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- Specimens of Greek Tragedy - 10/44 -

Nor entrance give the foe, who on his shield To flout us bears the hated effigy. His Sphynx, midst rattling darts, will hardly thank Him that advanced her to our battlements.-- Heaven grant that as I say the event may be.


Thy tidings pierce my fluttering breast, and fright Makes all my tresses rise upright At that fell foeman's vaunt; may heaven confound his spite.


Five were accursed; one righteous man succeeds The seer Amphiaraus, good and brave. His post is at the Homoloian gate. Here he reproaches heaps on Tydeus' head, Calling him murderer and the public bane, Leader of Argos in all evil ways, The Furies' pursuivant, henchman of death, That has Adrastus to his ruin trained. Thy brother too, stained by his father's fate, Great Polynices, with accusing face Turned heavenward, he upbraids and thus he speaks: "Certes a deed it is to please the gods, Fair to recount and glorious to hand down, Thus thy own city to lay low and raze Her temples with an alien soldiery. What stream can wash away a mother's curse? How shall thy country, captive to a foe By thee set on, requite thee with her love? For me, this hostile land must be my tomb And be enriched with my prophetic bones. Forward! I look for no inglorious grave." Thus spake the seer as he before him threw His glittering shield. On it was no device. Foremost to be, not seem, was still his aim. His soul is as a plough-land deep and rich, From which a harvest of good counsels grows. Against him send some worthy opposite. He most is to be feared who fears the gods.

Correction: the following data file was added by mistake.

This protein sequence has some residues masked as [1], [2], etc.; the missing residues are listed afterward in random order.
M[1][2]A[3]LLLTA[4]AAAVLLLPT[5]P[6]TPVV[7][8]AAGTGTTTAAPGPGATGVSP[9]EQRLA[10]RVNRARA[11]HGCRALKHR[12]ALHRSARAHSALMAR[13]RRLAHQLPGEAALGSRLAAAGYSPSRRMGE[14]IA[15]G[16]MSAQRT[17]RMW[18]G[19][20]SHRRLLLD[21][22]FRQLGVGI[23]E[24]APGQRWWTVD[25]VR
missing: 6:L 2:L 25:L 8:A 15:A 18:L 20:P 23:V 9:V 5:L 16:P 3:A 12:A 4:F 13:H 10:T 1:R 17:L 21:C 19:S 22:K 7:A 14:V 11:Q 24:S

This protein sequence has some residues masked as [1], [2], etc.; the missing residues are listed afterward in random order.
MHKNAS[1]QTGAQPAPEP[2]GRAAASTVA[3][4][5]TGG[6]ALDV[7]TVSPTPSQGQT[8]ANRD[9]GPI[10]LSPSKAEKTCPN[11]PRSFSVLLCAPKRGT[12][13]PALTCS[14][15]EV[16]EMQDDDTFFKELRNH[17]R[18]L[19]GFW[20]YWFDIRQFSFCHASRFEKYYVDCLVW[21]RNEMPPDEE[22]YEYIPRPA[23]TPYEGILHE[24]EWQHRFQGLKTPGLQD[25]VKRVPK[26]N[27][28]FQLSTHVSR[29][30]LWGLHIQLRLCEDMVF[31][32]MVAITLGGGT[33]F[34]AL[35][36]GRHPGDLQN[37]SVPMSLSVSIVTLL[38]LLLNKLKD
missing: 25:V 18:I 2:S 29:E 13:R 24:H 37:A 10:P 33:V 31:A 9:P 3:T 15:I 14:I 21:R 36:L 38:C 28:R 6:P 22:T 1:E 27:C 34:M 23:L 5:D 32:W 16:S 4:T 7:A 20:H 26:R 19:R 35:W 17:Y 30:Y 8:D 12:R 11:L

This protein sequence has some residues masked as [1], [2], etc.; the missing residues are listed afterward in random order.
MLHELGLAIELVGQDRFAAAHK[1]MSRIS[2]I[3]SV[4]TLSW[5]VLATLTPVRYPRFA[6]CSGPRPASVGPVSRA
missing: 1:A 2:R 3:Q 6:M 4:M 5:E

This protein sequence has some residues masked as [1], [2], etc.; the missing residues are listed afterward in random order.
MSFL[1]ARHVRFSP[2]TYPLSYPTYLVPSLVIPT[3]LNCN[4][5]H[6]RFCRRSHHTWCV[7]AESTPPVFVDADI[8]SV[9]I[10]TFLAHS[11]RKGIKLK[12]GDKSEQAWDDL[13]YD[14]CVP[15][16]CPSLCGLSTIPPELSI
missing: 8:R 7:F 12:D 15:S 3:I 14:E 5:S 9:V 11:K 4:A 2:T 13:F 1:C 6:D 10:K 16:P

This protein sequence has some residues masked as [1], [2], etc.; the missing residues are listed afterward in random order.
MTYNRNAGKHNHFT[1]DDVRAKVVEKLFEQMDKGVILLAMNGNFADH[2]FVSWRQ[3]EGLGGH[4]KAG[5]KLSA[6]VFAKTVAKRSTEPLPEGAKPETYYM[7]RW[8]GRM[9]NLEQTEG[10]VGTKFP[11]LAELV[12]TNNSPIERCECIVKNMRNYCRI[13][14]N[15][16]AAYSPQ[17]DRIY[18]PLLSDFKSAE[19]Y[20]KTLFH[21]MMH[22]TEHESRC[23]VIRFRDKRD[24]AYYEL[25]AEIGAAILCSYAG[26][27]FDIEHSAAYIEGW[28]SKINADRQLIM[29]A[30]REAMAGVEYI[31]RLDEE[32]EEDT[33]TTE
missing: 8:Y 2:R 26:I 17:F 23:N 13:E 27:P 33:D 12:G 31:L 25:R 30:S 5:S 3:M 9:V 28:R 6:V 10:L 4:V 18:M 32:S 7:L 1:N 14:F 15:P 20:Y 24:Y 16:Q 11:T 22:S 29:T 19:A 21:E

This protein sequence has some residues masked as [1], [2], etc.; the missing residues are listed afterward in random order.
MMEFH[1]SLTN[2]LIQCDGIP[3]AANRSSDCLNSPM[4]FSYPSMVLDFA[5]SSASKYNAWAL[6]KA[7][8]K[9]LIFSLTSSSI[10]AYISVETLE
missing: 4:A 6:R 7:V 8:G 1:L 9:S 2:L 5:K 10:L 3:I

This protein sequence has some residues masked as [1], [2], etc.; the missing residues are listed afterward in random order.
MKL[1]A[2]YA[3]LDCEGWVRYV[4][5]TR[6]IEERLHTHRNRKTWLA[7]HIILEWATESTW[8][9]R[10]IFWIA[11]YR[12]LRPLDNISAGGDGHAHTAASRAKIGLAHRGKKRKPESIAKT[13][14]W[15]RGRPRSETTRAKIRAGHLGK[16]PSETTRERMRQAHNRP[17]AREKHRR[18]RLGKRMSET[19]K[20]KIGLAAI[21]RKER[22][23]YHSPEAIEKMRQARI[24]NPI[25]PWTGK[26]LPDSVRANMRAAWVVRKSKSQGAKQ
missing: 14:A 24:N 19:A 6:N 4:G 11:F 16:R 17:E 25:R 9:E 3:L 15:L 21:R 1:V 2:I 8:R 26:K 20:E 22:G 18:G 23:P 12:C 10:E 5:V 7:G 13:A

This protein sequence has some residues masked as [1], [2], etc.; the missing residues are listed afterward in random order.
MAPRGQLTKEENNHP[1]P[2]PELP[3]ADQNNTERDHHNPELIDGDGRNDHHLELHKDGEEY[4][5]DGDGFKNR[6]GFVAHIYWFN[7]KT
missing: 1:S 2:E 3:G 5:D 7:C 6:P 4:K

Woe worth the day that links the righteous man To the dark fortunes of iniquity. In all the world is nothing so malign, Of fruit so poisonous, as an evil friend. One day shall ye behold the pious man, Going on ship-board with an impious crew, Sink amid sinners reprobate of heaven. Another day shall ye behold the just, In an outlawed and godless commonwealth, Snared like their fellows in the net of doom And struck by the avenging rod of heaven. And so this seer, this son of Oecleės, A wise, just, blameless, and god-fearing man, A famous prophet, to an impious host Against his better judgment misallied And drawn to march with them whose bourne is hell, With them must perish; such the stern decree. Hardly, I think, he will assault the gate; Not that his heart will faint or arm will fail, But that he knows he on this field must die, Unless Apollo's oracle prove false, Which if he tells not, prudence seals his lips. Yet shall our champion be stout Lasthenes, A churlish gate-ward to intruders he, An aged head upon a youthful frame. Quick is his eye and nimble is his hand From the shield's cover to dart forth the spear. But who shall win the gods alone can tell.


O hear our righteous prayer, ye heavenly powers, The ruin be the foe's, not ours, And may the thunder smite him who would storm our towers.


The chief whose post is at the seventh gate Is thine own brother; hear his direful prayers, His imprecations on our commonwealth. He prays that he may mount our battlements, Be there proclaimed our king, shout victory, Meet thee, and slay thee, and insult thee slain, Or, living, drive thee forth a banished man, Disgracing thee as thou hast him disgraced. With such fell words and adjurations dire Of his paternal gods to hear his prayer, Strong Polynices makes the field resound. A shield he bears, fair-shaped and newly-wrought, Whereon a twofold emblem is empaled: A lady with a stately mien leads on The golden likeness of a man-at-arms, The legend says that Justice is her name And she is bringing back a banished man To claim his native city and his home. [Footnote: Four lines, probably spurious, if not interpolated, are here omitted.]